Further, the inventors have found that it is possible to attain a low coefficient of friction and excellent wear resistance in an atmosphere of a cooling medium containing fluorine by making the surface roughness of the inventive slide member provided with a film, which is mainly composed of carbon, not more than 0.1 μm Ra. This is conceivably because it is possible to further reduce the irregularity of the sliding surface by making the surface roughness not more than 0.1 μm Ra. As a result, it is thereby possible to further reduce a mechanical frictional phenomenon even in an atmosphere of a cooling medium containing fluorine as the result.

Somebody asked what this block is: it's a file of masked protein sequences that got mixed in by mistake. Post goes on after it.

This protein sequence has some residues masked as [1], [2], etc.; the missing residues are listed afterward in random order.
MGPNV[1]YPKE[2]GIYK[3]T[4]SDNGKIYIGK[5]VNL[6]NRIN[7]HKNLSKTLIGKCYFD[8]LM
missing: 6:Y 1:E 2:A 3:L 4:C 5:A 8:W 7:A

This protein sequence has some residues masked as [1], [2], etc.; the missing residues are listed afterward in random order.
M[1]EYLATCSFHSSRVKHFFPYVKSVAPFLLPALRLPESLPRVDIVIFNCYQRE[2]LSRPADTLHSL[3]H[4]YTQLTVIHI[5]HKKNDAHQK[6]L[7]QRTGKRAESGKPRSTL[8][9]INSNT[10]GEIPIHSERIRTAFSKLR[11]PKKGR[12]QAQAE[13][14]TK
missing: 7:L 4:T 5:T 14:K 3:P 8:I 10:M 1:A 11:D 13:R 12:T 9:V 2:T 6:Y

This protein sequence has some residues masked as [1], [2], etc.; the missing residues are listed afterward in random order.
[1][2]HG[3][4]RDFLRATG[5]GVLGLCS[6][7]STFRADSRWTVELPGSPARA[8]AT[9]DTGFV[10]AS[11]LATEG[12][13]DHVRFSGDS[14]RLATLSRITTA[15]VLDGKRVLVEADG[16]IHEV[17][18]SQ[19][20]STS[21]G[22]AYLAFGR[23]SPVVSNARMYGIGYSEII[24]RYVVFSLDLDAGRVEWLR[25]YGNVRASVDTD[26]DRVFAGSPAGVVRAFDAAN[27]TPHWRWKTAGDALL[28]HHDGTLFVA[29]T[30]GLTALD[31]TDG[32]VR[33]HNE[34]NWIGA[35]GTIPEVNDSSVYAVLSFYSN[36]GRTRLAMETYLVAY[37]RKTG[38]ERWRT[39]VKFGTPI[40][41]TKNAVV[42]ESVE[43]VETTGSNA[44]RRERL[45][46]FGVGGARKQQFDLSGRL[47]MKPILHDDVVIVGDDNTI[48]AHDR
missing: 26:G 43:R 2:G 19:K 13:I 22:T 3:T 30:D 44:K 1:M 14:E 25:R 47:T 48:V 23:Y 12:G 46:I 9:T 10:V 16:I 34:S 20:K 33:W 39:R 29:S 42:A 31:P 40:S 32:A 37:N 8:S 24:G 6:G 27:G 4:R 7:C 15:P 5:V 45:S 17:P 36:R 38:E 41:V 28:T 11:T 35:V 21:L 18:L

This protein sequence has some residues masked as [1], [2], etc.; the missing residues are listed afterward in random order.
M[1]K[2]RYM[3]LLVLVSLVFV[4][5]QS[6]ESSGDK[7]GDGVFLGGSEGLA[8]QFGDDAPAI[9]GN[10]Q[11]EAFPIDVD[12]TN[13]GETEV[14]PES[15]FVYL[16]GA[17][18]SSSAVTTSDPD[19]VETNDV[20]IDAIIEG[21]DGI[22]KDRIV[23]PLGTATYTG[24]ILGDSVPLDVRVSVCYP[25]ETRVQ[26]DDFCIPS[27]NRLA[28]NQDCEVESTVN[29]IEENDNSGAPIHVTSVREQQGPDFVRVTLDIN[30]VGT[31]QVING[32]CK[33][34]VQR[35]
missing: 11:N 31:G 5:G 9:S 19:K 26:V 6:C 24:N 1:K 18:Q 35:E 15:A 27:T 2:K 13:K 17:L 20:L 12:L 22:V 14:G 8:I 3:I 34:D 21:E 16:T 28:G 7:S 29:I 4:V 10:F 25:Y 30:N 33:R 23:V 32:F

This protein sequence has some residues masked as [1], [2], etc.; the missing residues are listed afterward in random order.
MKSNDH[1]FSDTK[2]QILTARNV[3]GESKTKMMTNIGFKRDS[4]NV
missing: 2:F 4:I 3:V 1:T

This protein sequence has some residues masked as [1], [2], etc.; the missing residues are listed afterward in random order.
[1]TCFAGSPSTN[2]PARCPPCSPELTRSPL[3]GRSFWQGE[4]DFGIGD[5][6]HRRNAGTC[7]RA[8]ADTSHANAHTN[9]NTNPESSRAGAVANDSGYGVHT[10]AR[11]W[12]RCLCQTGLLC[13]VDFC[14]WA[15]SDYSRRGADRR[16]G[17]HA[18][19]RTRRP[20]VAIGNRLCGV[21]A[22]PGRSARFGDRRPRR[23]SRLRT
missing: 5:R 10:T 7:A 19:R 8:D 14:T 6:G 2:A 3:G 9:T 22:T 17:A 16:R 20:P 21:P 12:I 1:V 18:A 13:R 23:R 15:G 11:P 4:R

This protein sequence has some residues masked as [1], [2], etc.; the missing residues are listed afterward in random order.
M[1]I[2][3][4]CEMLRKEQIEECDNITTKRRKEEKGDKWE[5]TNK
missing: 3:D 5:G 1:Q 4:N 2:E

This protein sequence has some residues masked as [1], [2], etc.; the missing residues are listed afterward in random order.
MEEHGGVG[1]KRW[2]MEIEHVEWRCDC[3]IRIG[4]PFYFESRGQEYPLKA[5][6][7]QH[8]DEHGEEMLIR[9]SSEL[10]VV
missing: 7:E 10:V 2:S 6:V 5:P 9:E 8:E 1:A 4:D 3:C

The inventors have found a method of forming a film mainly composed of carbon on the sliding surface during sliding, by employing a material such as cast iron containing free carbon for one of the inventive sliding members. According to this method, the free carbon falls from the respective sliding member during an initial stage of sliding, to form a carbon film on the sliding surface of the other slide member. When the surface roughness of the sliding surface exceeds 1.0 μm Ra, the rate of wear exceeds the rate of formation of the film mainly composed of carbon, whereby no film is formed. When the surface roughness of the sliding surface is not more than 1.0 μm Ra, on the other hand, a film mainly composed of carbon is formed because hardly any wear is caused. Accordingly, it is possible to suppress a mechanical frictional phenomenon without coating the sliding surface with a material having solid lubricity such as carbon or molybdenum disulfide in advance of employment of the slide member.